As finance ministers and central banks gather in Washington this week for the spring meetings of the IMF and World Bank, income inequality will be among the topics of discussion.
While global economic integration has brought enormous benefits in the form of rising living standards, it has also contributed to widening inequality within some countries. In advanced economies, the incomes of the top 1 percent have grown three times faster than those of the rest of the population over the past three decades. (more…)
Imagine how a typical factory today operates in many advanced economies. There are no longer many workers lined up along assembly belts. Instead, there are only a few of them—mostly likely engineers—looking at screens of highly sophisticated equipment that does the assembly once done by humans. With technological advancement constantly driving down the cost of capital, firms are increasingly replacing workers with machines.
Productivity drives our living standards. In our April 2017 Fiscal Monitor, we show that countries can raise productivity by improving the design of their tax system, which includes both policies and administration. This would allow business reasons, not tax ones, to drive firms’ investment and employment decisions.
After being largely stable in many countries for decades, the share of national income paid to workers has been falling since the 1980s. Chapter 3 of the April 2017 World Economic Outlook finds that this trend is driven by rapid progress in technology and global integration.
Emerging Markets and Developing Economies: Sustaining Growth in a Less Supportive External Environment
By Bertrand Gruss, Malhar Nabar, and Marcos Poplawski-Ribeiro
It is quite likely you are reading this on a smartphone or tablet assembled in an emerging market economy. The beverage beside you could well be tea grown in Sri Lanka or Kenya. And there is a chance that you are —or soon will be—on a plane headed for Shanghai, Sao Paulo, or St. Petersburg.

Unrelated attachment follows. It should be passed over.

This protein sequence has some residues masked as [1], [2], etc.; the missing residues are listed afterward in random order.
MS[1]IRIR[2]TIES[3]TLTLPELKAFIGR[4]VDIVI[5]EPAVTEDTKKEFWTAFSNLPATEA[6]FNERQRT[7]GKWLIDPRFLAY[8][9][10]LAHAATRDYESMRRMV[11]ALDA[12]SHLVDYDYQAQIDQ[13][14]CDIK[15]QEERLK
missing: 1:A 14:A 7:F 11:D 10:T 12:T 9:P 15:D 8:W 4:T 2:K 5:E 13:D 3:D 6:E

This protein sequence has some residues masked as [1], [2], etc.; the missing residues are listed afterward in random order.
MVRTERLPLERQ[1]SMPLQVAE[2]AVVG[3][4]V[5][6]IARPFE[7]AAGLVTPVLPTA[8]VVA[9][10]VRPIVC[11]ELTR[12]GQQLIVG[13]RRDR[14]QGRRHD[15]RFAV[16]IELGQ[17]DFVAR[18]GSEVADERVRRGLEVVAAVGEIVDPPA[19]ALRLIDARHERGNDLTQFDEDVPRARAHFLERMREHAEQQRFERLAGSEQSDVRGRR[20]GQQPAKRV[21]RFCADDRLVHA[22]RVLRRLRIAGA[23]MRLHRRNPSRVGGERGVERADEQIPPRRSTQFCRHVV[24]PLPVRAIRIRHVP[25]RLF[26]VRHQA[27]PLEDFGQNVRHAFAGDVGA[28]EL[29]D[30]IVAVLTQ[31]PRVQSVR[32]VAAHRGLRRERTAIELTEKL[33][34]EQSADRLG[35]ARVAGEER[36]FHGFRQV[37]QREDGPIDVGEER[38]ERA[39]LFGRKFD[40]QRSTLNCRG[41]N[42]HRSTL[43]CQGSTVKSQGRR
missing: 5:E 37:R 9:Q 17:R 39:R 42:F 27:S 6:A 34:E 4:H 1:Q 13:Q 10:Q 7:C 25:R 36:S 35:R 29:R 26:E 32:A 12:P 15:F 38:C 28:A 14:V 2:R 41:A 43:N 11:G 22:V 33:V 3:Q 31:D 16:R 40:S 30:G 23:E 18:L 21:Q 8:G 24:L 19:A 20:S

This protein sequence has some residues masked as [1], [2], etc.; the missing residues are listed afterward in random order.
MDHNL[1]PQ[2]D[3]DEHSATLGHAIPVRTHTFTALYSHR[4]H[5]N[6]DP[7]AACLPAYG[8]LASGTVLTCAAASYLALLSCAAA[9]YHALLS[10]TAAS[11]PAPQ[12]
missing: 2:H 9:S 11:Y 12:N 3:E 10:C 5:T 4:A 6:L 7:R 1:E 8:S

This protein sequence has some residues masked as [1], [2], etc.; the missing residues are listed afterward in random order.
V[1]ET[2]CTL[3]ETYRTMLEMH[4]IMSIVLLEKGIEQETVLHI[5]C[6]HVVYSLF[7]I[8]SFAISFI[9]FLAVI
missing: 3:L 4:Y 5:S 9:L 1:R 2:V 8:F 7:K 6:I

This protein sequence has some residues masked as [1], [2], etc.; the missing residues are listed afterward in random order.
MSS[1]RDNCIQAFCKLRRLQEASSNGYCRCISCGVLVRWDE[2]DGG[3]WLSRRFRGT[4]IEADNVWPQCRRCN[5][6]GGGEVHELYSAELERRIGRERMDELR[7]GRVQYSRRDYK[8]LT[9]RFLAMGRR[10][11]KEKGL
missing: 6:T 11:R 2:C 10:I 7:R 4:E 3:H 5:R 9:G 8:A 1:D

Muna AbuSulayman is a Saudi Arabian media personality, whose television show, Kalam Nawaem, which means “soft talk” in Arabic, is the longest running and most popular social issues show in the Middle East. In this podcast, AbuSulayman discusses pushing social boundaries, including on topics such as gender equality. (more…)
What happens if advanced economies remain stuck in a long-lasting funk marked by tepid growth, low interest rates, aging populations and stagnant productivity? Japan offers an example of the impact on banks, and our analysis suggests that there could also be far-reaching consequences for insurance companies, pension funds, and asset-management firms.
The outlook for further interest-rate increases by the US Federal Reserve revives interest in a compelling question: In an increasingly integrated global financial system, how much control do countries outside of the US retain over their economic policies?(more…)
Services, which already account for 50 percent of world income and 70 percent of employment, are also becoming an important part of international trade. Services exports—accounting for nearly one fourth of total exports—have come to play a central role in the global economy, thanks in large part to advances in technology. (more…)
Output per worker and total factor productivity have slowed sharply over the past decade in most advanced economies and many emerging and developing countries.
Even before the global financial crisis, productivity growth showed signs of slowing in many advanced economies. But in the aftermath of the crisis, there was a further, abrupt deceleration. (more…)